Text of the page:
Chevrolet Ups the Price for the 2014 Corvette

14 corvette Stingray

The Chevrolet (NYSE:GM) Corvette has long been considered one of the best performance bargains in the industry, offering more horsepower per buck than large swaths of its competition can claim.  However, the Corvette just got a little bit more expensive, though just slightly.

A brand new 2014 Corvette will run $2,000 more for both the coupe and convertible models, and the Z51 package is now a $4,000 option, up $1,200 from where it was priced originally. The base Corvette Stingray now costs $53,995, and the roof-optional version is now $58,995, both after taking the $995 shipping fee into account. The figures went live on March 1, but Chevrolet is honoring orders placed before that date at the costs initially quoted, CorvetteBlogger is reporting (it was later confirmed to them by a dealership.)

What makes the $53,000 model worth $2,000 more than the $51,000 model? Better performance? Nicer materials? A better stereo? As it turns out, none of the above. In fact, the price was apparently raised because the car is just so damned popular.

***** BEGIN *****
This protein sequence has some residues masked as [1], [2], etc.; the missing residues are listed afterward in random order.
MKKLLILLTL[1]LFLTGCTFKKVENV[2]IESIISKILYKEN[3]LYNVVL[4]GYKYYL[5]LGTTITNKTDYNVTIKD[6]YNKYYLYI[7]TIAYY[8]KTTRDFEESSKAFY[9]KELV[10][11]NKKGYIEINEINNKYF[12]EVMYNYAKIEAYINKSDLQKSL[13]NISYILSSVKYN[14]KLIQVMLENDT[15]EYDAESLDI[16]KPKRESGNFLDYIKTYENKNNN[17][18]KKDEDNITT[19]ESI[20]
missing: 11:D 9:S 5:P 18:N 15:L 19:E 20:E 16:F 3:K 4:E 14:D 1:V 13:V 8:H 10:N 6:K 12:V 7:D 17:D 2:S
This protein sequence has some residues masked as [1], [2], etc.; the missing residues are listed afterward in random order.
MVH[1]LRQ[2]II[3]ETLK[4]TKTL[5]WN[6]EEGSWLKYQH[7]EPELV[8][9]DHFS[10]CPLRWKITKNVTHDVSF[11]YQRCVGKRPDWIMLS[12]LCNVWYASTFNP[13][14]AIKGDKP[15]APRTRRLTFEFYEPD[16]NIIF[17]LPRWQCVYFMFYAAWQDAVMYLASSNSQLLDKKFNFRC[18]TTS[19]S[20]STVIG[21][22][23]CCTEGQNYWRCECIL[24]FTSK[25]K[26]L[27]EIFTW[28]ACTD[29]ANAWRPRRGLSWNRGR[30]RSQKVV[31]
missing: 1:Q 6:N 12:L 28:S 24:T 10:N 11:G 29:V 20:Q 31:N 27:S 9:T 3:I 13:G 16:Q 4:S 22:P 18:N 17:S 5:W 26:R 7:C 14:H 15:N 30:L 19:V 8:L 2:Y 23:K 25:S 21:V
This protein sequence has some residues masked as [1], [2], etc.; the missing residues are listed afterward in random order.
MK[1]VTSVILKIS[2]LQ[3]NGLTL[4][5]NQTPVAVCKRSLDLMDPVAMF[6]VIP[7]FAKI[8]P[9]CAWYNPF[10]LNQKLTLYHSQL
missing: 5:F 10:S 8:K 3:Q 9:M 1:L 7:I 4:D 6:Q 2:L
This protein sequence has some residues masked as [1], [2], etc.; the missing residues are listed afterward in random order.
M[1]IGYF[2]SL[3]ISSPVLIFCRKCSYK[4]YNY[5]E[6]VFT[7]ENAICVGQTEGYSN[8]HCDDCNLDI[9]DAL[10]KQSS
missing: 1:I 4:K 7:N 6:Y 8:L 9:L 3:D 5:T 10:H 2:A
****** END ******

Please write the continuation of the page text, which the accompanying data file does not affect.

“The reason for the increase is simply that customer demand for the Stingray, and especially the Z51 package, have exceeded our initial expectations. As such, we wanted adjust pricing in line with demand,” said Monte Doran, who is Chevy’s PR specialist for the Corvette and Camaro.

2014-chevrolet-corvette-coupe-photo-videos-exterior-stage-1920x1080-06

Essentially, Chevy is tacking on a premium, simply because they can — there isn’t really a car that overlaps in both the Corvette’s price and performance brackets, so the company is able to command slightly more if need be.

A similar strategy seems to be applied Nissan’s GT-R. The 2009 model of the car commanded slightly under $80,000, and for that, buyers were treated to 480 horsepower, and perhaps one of the top-performing sports coupes on the market. Now, the same car goes for over $101,000, but you get more — 545 horsepower from the same twin-turbo charged V6.

For Corvette buyers, the price doesn’t come with a power bump, and it would be sad to see the Corvette’s price continue to climb as the GT-R’s has, largely because the company wants to keep its volume low. Even at $53,995, the Corvette will still offer one of the best deals and most affordable plays on 460 horsepower, but in the future, consumers may likely expect a little more of a return on their extra dollars.

More From Wall St. Cheat Sheet: